I am so happy to share with you the birth of my 7th grand baby, Delilah Rose.
Delilah is a rainbow baby and my daughter and son-in-law are over the moon (along with every single auntie, uncle, cousin, and grand parent ). They are truly grateful to all the clinicians who cared for them and kept them safe. But I'm afraid I expect more than safety. Don't get me wrong, I am not trying to suggest that safety isn't important, of course it is. But, gee whiz, if it was just about safety, if safety was the sole measure of excellence in healthcare we certainly wouldn't need Press Ganey, the Beryl Institute, the Patient Experience Institute and a myriad of other organizations defining quality in healthcare beyond safety.
The devil is in the details and as I observed the unfolding of my daughter's labor induction, cesarean delivery and postpartum care I was reminded that there is so much more to human centered, compassionate caring than keeping patients safe.
I mean at a minimum (and I mean bare bones minimum) we should keep our patients safe, but is that where the bar is? Just keep them safe, keep them alive and we can pat ourselves on the back for a job well done? I'm afraid for many organizations mediocrity is alive and well; but is just OK really OK?
I spent the better part of the 48 hr labor induction period watching nurses spanning the spectrum of practice excellence. And while I am not a proponent of a Stepford approach, I do expect consistency in compassion and kindness. Adopting a trauma-informed approach to healthcare means that we recognize that traumatic experiences influence how we walk through life, how we show up in various situations. A history of multiple pregnancy losses is traumatic and not acknowledging this and incorporating this awareness into the approach to care can add insult to injury.
I was particularly struck by the kindness, patience and compassion of the lactation consultants (LC). Prior to meeting the LC my daughter received conflicting information, aggressive 'support' techniques, and disparaging commentary about her nipples (I don't think the intention was to be hurtful, but ignorance cannot be an excuse for thoughtless, unkind comments).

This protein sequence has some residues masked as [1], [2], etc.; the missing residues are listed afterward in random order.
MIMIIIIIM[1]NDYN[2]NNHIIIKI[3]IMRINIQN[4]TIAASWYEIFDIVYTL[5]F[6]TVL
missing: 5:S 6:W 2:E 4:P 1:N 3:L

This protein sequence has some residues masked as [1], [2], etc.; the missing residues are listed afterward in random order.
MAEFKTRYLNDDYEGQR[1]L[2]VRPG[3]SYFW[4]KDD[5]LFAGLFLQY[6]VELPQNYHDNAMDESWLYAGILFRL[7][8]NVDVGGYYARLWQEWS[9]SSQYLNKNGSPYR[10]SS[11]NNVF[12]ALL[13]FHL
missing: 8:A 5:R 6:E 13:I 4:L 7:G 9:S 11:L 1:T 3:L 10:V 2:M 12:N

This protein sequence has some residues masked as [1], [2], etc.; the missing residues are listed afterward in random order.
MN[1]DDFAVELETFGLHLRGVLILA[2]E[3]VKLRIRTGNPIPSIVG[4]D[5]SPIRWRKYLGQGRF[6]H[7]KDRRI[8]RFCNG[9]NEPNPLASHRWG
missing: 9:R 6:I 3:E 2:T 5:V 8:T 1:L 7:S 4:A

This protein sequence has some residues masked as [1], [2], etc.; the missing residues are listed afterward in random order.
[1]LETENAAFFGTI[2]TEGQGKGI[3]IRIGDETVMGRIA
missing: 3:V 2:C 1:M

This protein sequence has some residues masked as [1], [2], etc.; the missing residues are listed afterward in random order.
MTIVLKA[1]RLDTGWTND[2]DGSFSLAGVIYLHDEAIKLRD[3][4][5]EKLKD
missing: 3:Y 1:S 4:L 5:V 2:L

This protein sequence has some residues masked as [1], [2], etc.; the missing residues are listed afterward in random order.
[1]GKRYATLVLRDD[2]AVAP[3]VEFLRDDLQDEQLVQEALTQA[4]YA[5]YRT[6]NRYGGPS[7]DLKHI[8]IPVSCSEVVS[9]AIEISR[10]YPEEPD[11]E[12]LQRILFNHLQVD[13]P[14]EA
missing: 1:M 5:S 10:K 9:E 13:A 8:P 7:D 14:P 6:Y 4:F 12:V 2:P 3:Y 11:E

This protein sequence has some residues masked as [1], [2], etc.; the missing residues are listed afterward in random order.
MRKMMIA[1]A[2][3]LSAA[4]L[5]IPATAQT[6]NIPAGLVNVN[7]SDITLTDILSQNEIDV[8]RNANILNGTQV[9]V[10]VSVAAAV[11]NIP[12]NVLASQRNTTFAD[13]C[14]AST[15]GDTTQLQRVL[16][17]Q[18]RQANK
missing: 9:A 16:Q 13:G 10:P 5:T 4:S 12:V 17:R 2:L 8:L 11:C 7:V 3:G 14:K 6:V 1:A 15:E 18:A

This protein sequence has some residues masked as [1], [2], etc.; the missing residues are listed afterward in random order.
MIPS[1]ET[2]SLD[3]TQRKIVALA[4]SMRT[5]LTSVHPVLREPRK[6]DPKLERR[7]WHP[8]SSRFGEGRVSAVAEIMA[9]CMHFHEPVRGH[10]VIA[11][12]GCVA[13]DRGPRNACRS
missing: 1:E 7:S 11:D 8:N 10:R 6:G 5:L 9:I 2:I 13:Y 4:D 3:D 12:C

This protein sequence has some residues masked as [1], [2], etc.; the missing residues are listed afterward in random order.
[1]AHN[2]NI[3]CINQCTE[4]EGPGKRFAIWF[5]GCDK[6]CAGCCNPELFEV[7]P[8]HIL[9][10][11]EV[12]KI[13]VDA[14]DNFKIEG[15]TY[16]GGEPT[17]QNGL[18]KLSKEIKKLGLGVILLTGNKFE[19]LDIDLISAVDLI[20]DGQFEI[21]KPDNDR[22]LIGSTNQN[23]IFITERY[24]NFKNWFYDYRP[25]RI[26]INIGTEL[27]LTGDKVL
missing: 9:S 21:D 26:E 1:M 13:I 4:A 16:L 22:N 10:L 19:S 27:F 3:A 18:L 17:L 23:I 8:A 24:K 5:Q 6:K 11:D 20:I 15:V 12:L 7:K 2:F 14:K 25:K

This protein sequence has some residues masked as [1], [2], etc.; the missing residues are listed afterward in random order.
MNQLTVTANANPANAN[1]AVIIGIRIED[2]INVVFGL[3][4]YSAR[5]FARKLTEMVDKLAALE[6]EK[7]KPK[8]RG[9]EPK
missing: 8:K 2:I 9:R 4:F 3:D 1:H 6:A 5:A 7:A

I think what I am trying to get at is that we need to set the bar higher, we need to be compassionately present with the people we are invited to serve. We must establish clear and measurable performance expectations that ensure excellence in kindness and compassion consistently and reliably.
“Sometimes you will never know the value of a moment until it becomes a memory.” - Dr. Seuss
Now, as I share my perspective on this topic I do realize that it can feel uncomfortable acknowledging a trauma history. Many of us have not received training to help us talk about this subject with comfort, confidence and compassion. And so, we need to speak up and reach out for the resources and training necessary to ensure bolster our confidence and ensure consistent compassionate care.
Each and every human encounter is an invitation and an opportunity to share ourselves, our gifts and our hearts fully with another. In this sharing we create a felt sense of safety, comfort and ease that transcends the lived moment. Join me in changing the face of healthcare, we can, should and must do better, certainly for our patients and their families, but for ourselves too!
One sure fire way to light your soul on fire and find your joy in work is to show up to your next care encounter fully present, no ego, no jargon and just simply be with the other person... and watch the magic happen.
Take care and care well,
P.S. If you are interested in learning how to raise the bar for compassionate excellence in your setting Caring Essentials can help.
Using breakthrough, evidence-based strategies Caring Essentials helps you achieve clarity, build congruence, and challenge you, your colleagues, and your organization to become a center of excellence in trauma-informed neuroprotective care.
The babies and families are waiting ,
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